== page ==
A network of more than 300,000 farmworkers, servers, cooks and food-manufacturers, including a large local chain of the Service Employees International Union, is joining a May 1 nationwide strike “to stop the relentless attacks of the Trump administration and its allies in corporate America.”
Issued by the Food Chain Workers Alliance and the California-based Service Workers West (SEIU-USWW), the announcement is the latest sign that momentum is growing for the day of “no work, school, or shopping,” timed for International Workers’ Day, also known as May Day.
“My coworkers and I had to make a choice: wait around for Trump to disrupt our livelihoods and families or stand united to fight,” said Ricardo Flores, a food manufacturer member of Brandworkers, a Long Island City, New York, workers’ center for food manufacturing laborers. “We chose to struggle until the end because it’s better to have a chance at justice than suffer guaranteed misery.”
Movimiento Cosecha, or Harvest Movement, has spent months organizing for Un Dia Sin Inmigrantes (A Day Without Immigrants) on May Day. The organization ultimately hopes to build toward a one-week strike of five to eight million undocumented workers to win the “permanent protection, dignity, and respect of immigrants.”
“We’ve been talking to a lot of unions and members of the immigrant rights movement, and it’s clear that there’s a lot of alignment over a May Day strike,” Carlos Rojas Rodriguez, an organizer with Movimiento Cosecha, told AlterNet. “The organizations are responding to the energy they are hearing from their bases. This is an opportunity to move to the left.”
Cosecha will be joined by the National Domestic Workers Alliance. Campaign director Andrea Cristina Mercado told AlterNet, “The National Domestic Workers Alliance is mobilizing domestic workers across the country for a general strike and consumer boycott on May first. For all of us who can participate, it’s imperative to show that movements across the country are united against raids, against racism, and in support of decent work.”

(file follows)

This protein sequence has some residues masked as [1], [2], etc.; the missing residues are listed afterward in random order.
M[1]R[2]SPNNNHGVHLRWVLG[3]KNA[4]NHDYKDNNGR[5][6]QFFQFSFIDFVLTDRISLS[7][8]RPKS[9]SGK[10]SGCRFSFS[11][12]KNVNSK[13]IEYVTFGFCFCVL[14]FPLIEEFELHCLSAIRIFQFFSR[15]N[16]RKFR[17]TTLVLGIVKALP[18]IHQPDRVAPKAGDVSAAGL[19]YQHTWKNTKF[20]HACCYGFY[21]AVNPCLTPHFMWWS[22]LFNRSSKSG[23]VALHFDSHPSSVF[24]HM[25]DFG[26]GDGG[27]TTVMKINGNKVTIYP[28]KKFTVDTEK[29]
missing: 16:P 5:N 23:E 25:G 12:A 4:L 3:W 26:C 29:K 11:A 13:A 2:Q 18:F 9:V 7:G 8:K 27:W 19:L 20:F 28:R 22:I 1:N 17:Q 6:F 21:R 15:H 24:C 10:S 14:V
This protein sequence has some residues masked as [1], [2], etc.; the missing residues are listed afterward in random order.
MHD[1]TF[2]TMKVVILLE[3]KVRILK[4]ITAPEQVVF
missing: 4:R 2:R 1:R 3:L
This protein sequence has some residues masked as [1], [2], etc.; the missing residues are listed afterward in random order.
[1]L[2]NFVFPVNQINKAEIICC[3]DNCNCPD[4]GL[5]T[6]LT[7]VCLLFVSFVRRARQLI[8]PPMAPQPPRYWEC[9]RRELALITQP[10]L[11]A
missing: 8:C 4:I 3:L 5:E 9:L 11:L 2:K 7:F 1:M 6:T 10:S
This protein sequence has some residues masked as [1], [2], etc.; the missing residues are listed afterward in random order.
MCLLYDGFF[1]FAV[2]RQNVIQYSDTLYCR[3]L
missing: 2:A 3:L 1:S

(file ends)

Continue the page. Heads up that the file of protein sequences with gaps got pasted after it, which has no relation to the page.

Maurice Mitchell, an organizer with the Movement for Black Lives, told AlterNet, “It’s our assessment that now, more than ever, it’s critical that movements from different communities find ways to collaborate. We think that May Day presents a particular opportunity for people across different sectors and communities to find common cause.”
The Movement for Black Lives is planning to escalate political education and mobilizations from April 4 until May Day, pivoting off of the 50th anniversary of Martin Luther King Jr.’s Riverside Church speech, in which he condemned the three evils of poverty, racism and militarism. Mitchell underscored, “my hope is that May Day will build on the momentum of the past few months and continue the momentum past May Day.”
‘Striking for a World Where Human Rights and Equality Are Respected’
AlterNet spoke with Efren Diego Epifanio, a mushroom harvester in Avondale, Pennsylvania, who originally hails from Toluca, Mexico. A member of the Kaolin Workers Union and El Comite de Apoyo a los Trabajadores Agricolas (CATA), Epifanio said, “CATA is promoting the national strike of all workers because there have been so many uncertainties among our community—those documented and undocumented immigrants alike. We wanted to be part of the movement to create a big impact on the president in response to the ways that he has been threatening communities of workers.”
There are 4,000 workers in CATA’s network, and organizer Jessica Culley said she expects members in southeastern Pennsylvania and southern New Jersey to participate. According to Epifanio, “Right now we don’t have a clear idea of [the] exact number of members who will participate, but we hope we will add up to the majority.”
CATA is part of the 300,000-strong Food Chain Workers Alliance, whose co-director Jose Oliva told AlterNet, “The vast majority of our folks are going to be out. The idea is that on May 1, we will have an economic impact. We are asking our members not to shop and not to send their kids to school as well. We are striking for a world where human rights and equality are respected.”